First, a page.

|On CNBC's "Squawk Box" on the morning of March 23, the irresistible Rebecca Quick joined her colleagues in observing that there was nothing out there that made it look as if oil prices were headed any lower any time soon. I could imagine technical analysts throughout the viewing audience likely spilling their coffee and tripping over their dogs as they scurried after their charts of crude oil futures. "Nothing out there, huh?" I could further imagine them smirking as the candlesticks, moving averages, volume bars, and indicators blinked into life on computer screens across the United States and Canada. "Well, we'll see about that ..."|
|I say this because I'm surely not the only one who thought that there had to be some sort of bearish case--however tentative, however implausible--to be made for crude oil. If it is true that President Harry S Truman once demanded a "one-handed economist" in frustration over having to hear two answers to a question when one answer would have sufficed, then it isn't hard to imagine the ability of the technician to confound with various scenarios in which support might hold--or might not. Or how a breakout might extend further gains--or merely be a trap for bulls before a savage decline ...|
|Figure 1: Crude oil. Failure to follow through to the upside in the first quarter of 2005 could signify that a reversal in crude oil is only a few weeks away. Note also the longer-term negative stochastic divergence building between the highs of the fourth quarter of 2004 and current highs late in the first quarter of 2005.|
|Graphic provided by: Prophet Financial, Inc.|
|Victor Sperandeo, in his book METHODS OF A WALL STREET MASTER, presents an entertaining anecdote about a technical analyst he once employed:|
"When I asked him for recommendations, he would show me charts and say things like, "This stock might be forming a bottom," or, "This stock looks like it may fill in the gap." But whatever he said, it was always indefinite and always offset by a confusing array of other possibilities. I would ask, "Okay, but what should I do, buy or sell?" Leo just couldn't give me a simple, straight answer."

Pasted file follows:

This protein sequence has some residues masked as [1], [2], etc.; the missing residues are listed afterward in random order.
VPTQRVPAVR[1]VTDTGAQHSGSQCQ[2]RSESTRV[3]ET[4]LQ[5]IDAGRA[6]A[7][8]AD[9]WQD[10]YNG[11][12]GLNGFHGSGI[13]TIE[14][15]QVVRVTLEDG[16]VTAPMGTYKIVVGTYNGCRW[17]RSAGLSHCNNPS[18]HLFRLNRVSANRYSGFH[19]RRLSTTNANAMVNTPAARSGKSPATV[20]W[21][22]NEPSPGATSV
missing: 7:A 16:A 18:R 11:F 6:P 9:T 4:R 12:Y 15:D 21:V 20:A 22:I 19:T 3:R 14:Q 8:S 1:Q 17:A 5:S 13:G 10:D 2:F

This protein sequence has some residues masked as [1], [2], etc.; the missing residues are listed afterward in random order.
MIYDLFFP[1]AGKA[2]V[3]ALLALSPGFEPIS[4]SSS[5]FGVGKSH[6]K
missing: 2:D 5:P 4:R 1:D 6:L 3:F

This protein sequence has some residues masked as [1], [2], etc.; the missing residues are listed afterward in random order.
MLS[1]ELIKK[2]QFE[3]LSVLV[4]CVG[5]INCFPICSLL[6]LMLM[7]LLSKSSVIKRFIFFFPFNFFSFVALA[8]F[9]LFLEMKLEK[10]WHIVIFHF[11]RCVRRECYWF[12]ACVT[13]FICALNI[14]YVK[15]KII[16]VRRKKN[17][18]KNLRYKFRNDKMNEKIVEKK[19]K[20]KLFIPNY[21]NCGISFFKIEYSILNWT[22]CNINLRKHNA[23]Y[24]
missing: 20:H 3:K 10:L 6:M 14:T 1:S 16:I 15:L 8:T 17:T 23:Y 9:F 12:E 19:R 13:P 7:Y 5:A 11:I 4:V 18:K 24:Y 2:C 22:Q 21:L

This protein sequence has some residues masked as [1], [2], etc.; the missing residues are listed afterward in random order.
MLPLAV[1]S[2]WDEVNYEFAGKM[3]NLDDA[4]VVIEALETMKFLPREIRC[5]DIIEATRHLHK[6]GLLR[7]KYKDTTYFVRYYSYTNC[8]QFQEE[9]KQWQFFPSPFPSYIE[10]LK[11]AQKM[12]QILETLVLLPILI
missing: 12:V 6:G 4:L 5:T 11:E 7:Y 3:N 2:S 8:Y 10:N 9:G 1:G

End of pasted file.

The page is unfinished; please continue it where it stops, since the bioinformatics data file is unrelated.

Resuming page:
In addition to amusing anecdotes like this one, METHODS OF A WALL STREET MASTER also features a few tools to be able to respond to Rebecca Quick and her colleagues' virtual cry for a one-armed informant on the oil market. That tool is one I've discussed often in the past, the 2B test, most recently in connection with the Standard & Poor's 500 ("The S&P's Weekly 2B," March 17, 2005; Traders.com Advantage).
|The 2B test--similar in most respects to Larry Connors' Turtle Soup and Turtle Soup Plus One setups--is a simple and straightforward way for traders and investors to game tops and bottoms in markets. The 2B test, as I wrote recently, suggests that when prices break to a new extreme--a new relative low or high--it is vital that the market show followthrough in the direction of the new relative low or high. Failure to do so, per Sperandeo (and Connors, for that matter), often sets up a good risk/reward trade against the new extreme.|
|The case of the weekly crude oil chart in Figure 1 may prove to be a sound example. Crude oil futures (continuous futures shown here) made a high in October 2004, then corrected into the December lows before rallying again. On its second move up, crude oil futures took out the old October high in mid-March 2005. When, during the following week, prices failed to follow through to the upside, the 2B test--in this case, a test of top--was set.|
What will it take to confirm a reversal from this 2B top? Sperandeo looks for prices to decline below the low of the initial, or previous top. In this case, that refers to the old October highs and a reversal confirmation point between 52 and 51.5.
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